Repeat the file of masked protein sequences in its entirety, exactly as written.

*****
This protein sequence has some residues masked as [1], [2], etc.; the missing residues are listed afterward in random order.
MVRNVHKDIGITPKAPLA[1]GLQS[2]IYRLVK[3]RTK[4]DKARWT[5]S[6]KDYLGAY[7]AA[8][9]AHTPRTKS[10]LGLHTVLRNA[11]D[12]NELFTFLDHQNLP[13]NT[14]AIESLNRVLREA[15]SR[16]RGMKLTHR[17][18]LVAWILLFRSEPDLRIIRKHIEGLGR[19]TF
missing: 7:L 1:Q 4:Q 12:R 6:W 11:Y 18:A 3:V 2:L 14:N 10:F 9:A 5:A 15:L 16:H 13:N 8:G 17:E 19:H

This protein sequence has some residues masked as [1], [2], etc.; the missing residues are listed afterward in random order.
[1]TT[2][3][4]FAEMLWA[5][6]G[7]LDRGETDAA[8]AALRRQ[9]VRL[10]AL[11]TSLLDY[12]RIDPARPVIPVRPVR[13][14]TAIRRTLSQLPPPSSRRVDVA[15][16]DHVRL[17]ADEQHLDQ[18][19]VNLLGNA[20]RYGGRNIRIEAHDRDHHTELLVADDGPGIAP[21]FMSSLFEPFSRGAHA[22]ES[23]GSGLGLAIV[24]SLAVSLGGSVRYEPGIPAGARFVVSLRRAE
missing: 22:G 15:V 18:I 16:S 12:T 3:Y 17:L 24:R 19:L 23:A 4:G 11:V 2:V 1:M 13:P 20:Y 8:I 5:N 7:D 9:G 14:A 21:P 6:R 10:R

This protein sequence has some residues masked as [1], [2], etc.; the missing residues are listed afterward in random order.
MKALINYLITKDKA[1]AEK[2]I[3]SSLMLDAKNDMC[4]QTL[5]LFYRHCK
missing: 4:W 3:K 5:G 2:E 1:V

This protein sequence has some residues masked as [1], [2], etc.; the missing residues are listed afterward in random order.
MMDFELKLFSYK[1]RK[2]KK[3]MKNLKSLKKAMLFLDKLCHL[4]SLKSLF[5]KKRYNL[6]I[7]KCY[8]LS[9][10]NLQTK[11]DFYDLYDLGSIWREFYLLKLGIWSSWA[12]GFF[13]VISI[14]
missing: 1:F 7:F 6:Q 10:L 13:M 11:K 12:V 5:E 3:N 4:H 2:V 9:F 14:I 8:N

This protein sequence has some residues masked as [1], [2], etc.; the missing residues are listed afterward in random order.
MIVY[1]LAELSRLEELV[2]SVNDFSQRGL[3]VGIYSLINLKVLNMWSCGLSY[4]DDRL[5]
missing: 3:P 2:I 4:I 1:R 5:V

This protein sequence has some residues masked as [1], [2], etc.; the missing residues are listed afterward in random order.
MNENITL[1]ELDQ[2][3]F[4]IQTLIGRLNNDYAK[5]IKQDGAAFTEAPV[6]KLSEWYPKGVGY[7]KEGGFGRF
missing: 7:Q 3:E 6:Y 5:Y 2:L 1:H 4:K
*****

This protein sequence has some residues masked as [1], [2], etc.; the missing residues are listed afterward in random order.
MVRNVHKDIGITPKAPLA[1]GLQS[2]IYRLVK[3]RTK[4]DKARWT[5]S[6]KDYLGAY[7]AA[8][9]AHTPRTKS[10]LGLHTVLRNA[11]D[12]NELFTFLDHQNLP[13]NT[14]AIESLNRVLREA[15]SR[16]RGMKLTHR[17][18]LVAWILLFRSEPDLRIIRKHIEGLGR[19]TF
missing: 7:L 1:Q 4:Q 12:R 6:W 11:Y 18:A 3:V 2:L 14:N 10:F 9:A 5:A 15:L 16:H 13:N 8:G 17:E 19:H

This protein sequence has some residues masked as [1], [2], etc.; the missing residues are listed afterward in random order.
[1]TT[2][3][4]FAEMLWA[5][6]G[7]LDRGETDAA[8]AALRRQ[9]VRL[10]AL[11]TSLLDY[12]RIDPARPVIPVRPVR[13][14]TAIRRTLSQLPPPSSRRVDVA[15][16]DHVRL[17]ADEQHLDQ[18][19]VNLLGNA[20]RYGGRNIRIEAHDRDHHTELLVADDGPGIAP[21]FMSSLFEPFSRGAHA[22]ES[23]GSGLGLAIV[24]SLAVSLGGSVRYEPGIPAGARFVVSLRRAE
missing: 22:G 15:V 18:I 16:S 12:T 3:Y 17:L 24:R 19:L 23:A 4:G 11:V 2:V 1:M 13:P 20:Y 8:I 5:N 7:D 9:G 14:A 21:P 6:R 10:R

This protein sequence has some residues masked as [1], [2], etc.; the missing residues are listed afterward in random order.
MKALINYLITKDKA[1]AEK[2]I[3]SSLMLDAKNDMC[4]QTL[5]LFYRHCK
missing: 4:W 3:K 5:G 2:E 1:V

This protein sequence has some residues masked as [1], [2], etc.; the missing residues are listed afterward in random order.
MMDFELKLFSYK[1]RK[2]KK[3]MKNLKSLKKAMLFLDKLCHL[4]SLKSLF[5]KKRYNL[6]I[7]KCY[8]LS[9][10]NLQTK[11]DFYDLYDLGSIWREFYLLKLGIWSSWA[12]GFF[13]VISI[14]
missing: 1:F 7:F 6:Q 10:L 13:M 11:K 12:V 5:E 3:N 4:H 2:V 9:F 14:I 8:N

This protein sequence has some residues masked as [1], [2], etc.; the missing residues are listed afterward in random order.
MIVY[1]LAELSRLEELV[2]SVNDFSQRGL[3]VGIYSLINLKVLNMWSCGLSY[4]DDRL[5]
missing: 3:P 2:I 4:I 1:R 5:V

This protein sequence has some residues masked as [1], [2], etc.; the missing residues are listed afterward in random order.
MNENITL[1]ELDQ[2][3]F[4]IQTLIGRLNNDYAK[5]IKQDGAAFTEAPV[6]KLSEWYPKGVGY[7]KEGGFGRF
missing: 7:Q 3:E 6:Y 5:Y 2:L 1:H 4:K